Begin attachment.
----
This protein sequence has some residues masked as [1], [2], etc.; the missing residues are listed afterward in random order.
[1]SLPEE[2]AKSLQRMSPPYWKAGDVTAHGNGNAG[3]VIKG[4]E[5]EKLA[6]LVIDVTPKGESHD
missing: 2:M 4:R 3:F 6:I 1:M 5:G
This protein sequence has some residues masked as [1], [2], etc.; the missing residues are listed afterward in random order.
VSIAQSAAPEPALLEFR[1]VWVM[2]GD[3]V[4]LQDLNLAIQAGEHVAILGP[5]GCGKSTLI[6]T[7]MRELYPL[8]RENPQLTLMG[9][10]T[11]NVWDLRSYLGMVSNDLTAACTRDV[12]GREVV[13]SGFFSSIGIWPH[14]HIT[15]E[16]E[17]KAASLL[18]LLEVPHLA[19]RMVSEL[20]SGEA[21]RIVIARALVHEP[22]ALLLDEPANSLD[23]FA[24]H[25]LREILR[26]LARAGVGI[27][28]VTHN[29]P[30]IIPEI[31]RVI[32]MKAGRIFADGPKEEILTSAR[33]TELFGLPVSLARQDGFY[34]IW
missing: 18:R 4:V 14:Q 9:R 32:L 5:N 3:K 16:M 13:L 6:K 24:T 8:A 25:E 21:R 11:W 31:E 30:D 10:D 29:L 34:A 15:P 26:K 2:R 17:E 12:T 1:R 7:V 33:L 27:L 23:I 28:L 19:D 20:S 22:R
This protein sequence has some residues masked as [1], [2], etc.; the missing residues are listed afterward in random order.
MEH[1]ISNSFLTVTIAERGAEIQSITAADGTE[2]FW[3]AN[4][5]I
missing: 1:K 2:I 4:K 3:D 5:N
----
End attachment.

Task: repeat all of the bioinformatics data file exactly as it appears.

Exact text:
This protein sequence has some residues masked as [1], [2], etc.; the missing residues are listed afterward in random order.
[1]SLPEE[2]AKSLQRMSPPYWKAGDVTAHGNGNAG[3]VIKG[4]E[5]EKLA[6]LVIDVTPKGESHD
missing: 2:M 4:R 3:F 6:I 1:M 5:G
This protein sequence has some residues masked as [1], [2], etc.; the missing residues are listed afterward in random order.
VSIAQSAAPEPALLEFR[1]VWVM[2]GD[3]V[4]LQDLNLAIQAGEHVAILGP[5]GCGKSTLI[6]T[7]MRELYPL[8]RENPQLTLMG[9][10]T[11]NVWDLRSYLGMVSNDLTAACTRDV[12]GREVV[13]SGFFSSIGIWPH[14]HIT[15]E[16]E[17]KAASLL[18]LLEVPHLA[19]RMVSEL[20]SGEA[21]RIVIARALVHEP[22]ALLLDEPANSLD[23]FA[24]H[25]LREILR[26]LARAGVGI[27][28]VTHN[29]P[30]IIPEI[31]RVI[32]MKAGRIFADGPKEEILTSAR[33]TELFGLPVSLARQDGFY[34]IW
missing: 18:R 4:V 14:Q 9:R 32:L 5:N 3:K 16:M 13:L 6:K 24:T 8:A 25:E 21:R 11:W 31:E 30:D 10:D 29:L 34:A 15:P 26:K 2:R 17:E 12:T 1:R 7:V 33:L 27:L 23:I 28:L 19:D 20:S 22:R
This protein sequence has some residues masked as [1], [2], etc.; the missing residues are listed afterward in random order.
MEH[1]ISNSFLTVTIAERGAEIQSITAADGTE[2]FW[3]AN[4][5]I
missing: 1:K 2:I 4:K 3:D 5:N